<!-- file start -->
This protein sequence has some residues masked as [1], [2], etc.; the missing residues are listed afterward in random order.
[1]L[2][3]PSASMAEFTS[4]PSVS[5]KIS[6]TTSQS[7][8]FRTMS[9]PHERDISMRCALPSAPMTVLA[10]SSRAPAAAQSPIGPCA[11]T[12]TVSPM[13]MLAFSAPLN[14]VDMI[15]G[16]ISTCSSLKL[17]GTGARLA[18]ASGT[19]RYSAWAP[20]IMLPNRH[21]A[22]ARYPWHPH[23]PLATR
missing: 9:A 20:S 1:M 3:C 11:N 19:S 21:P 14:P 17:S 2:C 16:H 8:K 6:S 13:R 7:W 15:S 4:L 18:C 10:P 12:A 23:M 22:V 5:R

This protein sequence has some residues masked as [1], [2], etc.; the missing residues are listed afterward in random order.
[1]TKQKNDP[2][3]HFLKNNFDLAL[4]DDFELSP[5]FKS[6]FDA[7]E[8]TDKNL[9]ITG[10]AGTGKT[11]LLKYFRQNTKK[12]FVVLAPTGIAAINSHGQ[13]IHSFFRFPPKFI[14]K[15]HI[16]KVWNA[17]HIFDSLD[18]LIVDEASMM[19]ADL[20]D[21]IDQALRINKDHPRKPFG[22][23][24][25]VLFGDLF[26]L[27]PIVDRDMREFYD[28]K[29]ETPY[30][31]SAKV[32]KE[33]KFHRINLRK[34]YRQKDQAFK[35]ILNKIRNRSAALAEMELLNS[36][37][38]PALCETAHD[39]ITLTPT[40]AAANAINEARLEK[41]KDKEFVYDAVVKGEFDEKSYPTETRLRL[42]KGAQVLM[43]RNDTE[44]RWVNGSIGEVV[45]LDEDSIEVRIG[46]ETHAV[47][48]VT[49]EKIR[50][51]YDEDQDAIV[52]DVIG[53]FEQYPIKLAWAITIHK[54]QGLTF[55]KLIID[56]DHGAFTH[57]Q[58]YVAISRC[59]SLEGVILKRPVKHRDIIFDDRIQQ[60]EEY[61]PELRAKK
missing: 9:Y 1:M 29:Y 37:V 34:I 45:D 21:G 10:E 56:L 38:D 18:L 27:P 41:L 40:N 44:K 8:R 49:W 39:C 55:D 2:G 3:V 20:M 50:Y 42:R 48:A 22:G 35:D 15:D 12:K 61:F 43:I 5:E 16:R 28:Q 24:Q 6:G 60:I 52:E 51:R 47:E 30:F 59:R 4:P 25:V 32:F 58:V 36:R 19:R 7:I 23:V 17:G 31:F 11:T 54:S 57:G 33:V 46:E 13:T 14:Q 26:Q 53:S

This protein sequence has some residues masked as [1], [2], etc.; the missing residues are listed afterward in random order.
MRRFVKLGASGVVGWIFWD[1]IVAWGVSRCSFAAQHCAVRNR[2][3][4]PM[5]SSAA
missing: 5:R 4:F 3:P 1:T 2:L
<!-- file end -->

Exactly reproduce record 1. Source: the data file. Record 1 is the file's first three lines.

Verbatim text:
This protein sequence has some residues masked as [1], [2], etc.; the missing residues are listed afterward in random order.
[1]L[2][3]PSASMAEFTS[4]PSVS[5]KIS[6]TTSQS[7][8]FRTMS[9]PHERDISMRCALPSAPMTVLA[10]SSRAPAAAQSPIGPCA[11]T[12]TVSPM[13]MLAFSAPLN[14]VDMI[15]G[16]ISTCSSLKL[17]GTGARLA[18]ASGT[19]RYSAWAP[20]IMLPNRH[21]A[22]ARYPWHPH[23]PLATR
missing: 9:A 20:S 1:M 3:C 11:N 19:S 21:P 14:P 17:S 2:C 16:H 8:K 6:S 13:R 7:W 15:S 4:L 18:C 10:P 12:A 23:M 22:V 5:R